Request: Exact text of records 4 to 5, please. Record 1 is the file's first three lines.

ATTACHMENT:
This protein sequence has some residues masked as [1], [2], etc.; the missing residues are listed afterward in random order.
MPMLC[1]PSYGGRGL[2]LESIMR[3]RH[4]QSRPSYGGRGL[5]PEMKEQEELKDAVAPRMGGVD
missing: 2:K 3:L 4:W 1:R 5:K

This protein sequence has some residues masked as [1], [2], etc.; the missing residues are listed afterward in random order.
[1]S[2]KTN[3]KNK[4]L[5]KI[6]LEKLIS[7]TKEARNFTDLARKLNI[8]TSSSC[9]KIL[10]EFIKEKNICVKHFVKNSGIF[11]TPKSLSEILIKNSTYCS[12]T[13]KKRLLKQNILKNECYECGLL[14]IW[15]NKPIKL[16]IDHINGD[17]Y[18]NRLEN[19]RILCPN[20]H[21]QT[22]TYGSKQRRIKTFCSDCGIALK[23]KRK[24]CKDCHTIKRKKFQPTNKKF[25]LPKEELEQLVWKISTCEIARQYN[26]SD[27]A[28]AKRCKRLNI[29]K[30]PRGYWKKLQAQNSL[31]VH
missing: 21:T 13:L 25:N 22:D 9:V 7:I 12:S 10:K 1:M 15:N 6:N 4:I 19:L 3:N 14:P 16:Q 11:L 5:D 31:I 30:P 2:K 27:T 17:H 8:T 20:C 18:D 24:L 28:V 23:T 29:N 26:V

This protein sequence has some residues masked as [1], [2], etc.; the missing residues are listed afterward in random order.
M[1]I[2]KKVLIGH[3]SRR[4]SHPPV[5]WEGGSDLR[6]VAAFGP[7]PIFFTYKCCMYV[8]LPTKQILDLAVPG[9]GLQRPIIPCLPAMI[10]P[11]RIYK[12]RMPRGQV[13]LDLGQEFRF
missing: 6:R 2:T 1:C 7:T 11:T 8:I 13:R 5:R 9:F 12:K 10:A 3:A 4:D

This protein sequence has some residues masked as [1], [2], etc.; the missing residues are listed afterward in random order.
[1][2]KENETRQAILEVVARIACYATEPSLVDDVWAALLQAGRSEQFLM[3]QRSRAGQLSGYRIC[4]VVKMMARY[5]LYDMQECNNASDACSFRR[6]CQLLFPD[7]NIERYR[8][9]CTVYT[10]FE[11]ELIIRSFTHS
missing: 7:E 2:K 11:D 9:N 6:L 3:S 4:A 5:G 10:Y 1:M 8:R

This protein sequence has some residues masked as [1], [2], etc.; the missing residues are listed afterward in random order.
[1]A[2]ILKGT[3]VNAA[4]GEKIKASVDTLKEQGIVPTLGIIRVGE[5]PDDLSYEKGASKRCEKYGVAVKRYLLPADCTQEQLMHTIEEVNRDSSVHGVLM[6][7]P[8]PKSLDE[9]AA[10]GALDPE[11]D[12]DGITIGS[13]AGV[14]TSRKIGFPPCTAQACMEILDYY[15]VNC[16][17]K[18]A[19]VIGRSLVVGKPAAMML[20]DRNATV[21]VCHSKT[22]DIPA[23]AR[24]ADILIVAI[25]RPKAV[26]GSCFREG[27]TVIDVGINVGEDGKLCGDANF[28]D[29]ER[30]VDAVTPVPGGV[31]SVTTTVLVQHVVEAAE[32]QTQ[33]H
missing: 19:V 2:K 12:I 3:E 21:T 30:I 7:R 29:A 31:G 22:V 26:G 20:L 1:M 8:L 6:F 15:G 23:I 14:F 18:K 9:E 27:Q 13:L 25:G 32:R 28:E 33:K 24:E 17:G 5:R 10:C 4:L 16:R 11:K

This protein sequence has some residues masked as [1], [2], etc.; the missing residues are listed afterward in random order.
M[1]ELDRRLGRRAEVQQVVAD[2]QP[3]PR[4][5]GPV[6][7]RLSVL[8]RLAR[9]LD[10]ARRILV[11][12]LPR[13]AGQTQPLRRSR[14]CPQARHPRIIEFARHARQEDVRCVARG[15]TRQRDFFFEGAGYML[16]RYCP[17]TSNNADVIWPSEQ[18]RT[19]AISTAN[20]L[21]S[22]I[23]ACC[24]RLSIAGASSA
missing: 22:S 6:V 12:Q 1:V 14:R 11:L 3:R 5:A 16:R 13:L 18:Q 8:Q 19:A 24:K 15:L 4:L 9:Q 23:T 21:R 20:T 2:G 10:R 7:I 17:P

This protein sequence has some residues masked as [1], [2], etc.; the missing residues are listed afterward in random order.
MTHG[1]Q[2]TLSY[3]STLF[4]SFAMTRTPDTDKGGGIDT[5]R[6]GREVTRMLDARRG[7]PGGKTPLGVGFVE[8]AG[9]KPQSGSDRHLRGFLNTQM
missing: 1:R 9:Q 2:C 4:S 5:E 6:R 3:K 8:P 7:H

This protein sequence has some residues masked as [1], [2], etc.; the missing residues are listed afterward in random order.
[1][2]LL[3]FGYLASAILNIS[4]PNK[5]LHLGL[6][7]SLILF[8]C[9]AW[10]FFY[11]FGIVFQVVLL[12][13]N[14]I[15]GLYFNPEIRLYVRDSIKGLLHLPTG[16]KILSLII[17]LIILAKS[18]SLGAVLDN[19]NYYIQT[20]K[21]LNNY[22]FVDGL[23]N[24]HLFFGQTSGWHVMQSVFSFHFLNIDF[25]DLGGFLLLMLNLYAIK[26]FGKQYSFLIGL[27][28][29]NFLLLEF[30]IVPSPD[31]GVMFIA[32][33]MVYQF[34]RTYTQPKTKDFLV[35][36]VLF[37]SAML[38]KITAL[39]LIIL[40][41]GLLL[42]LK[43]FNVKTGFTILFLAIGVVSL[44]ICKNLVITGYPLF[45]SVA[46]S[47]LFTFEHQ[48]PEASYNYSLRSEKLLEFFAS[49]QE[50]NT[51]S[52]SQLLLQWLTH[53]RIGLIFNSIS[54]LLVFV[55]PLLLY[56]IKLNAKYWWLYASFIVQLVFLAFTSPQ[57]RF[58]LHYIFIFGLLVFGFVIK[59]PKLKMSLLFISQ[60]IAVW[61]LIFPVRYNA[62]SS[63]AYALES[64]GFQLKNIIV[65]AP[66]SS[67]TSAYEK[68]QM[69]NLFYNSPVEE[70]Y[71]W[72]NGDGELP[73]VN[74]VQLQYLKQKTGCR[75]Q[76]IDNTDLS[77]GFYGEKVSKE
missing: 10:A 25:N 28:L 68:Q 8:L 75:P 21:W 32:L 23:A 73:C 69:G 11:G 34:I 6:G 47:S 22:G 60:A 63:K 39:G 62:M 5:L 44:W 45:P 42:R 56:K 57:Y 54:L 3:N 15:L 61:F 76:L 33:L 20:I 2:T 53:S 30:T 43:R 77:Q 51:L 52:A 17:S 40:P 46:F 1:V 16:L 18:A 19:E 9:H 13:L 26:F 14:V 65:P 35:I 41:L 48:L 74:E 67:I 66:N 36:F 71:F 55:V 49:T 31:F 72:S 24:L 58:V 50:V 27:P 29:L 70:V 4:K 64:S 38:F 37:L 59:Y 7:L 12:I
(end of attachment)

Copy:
This protein sequence has some residues masked as [1], [2], etc.; the missing residues are listed afterward in random order.
[1][2]KENETRQAILEVVARIACYATEPSLVDDVWAALLQAGRSEQFLM[3]QRSRAGQLSGYRIC[4]VVKMMARY[5]LYDMQECNNASDACSFRR[6]CQLLFPD[7]NIERYR[8][9]CTVYT[10]FE[11]ELIIRSFTHS
missing: 7:E 2:K 11:D 9:N 6:L 3:S 4:A 5:G 10:Y 1:M 8:R

This protein sequence has some residues masked as [1], [2], etc.; the missing residues are listed afterward in random order.
[1]A[2]ILKGT[3]VNAA[4]GEKIKASVDTLKEQGIVPTLGIIRVGE[5]PDDLSYEKGASKRCEKYGVAVKRYLLPADCTQEQLMHTIEEVNRDSSVHGVLM[6][7]P[8]PKSLDE[9]AA[10]GALDPE[11]D[12]DGITIGS[13]AGV[14]TSRKIGFPPCTAQACMEILDYY[15]VNC[16][17]K[18]A[19]VIGRSLVVGKPAAMML[20]DRNATV[21]VCHSKT[22]DIPA[23]AR[24]ADILIVAI[25]RPKAV[26]GSCFREG[27]TVIDVGINVGEDGKLCGDANF[28]D[29]ER[30]VDAVTPVPGGV[31]SVTTTVLVQHVVEAAE[32]QTQ[33]H
missing: 19:V 2:K 12:I 3:E 21:T 30:I 7:R 29:A 31:G 22:V 26:G 20:L 1:M 8:L 6:F 15:G 23:I 14:F 18:K 9:E 27:Q 13:L 25:G 32:R 28:E 33:K 24:E 17:G 5:R 10:C 4:L 16:R 11:K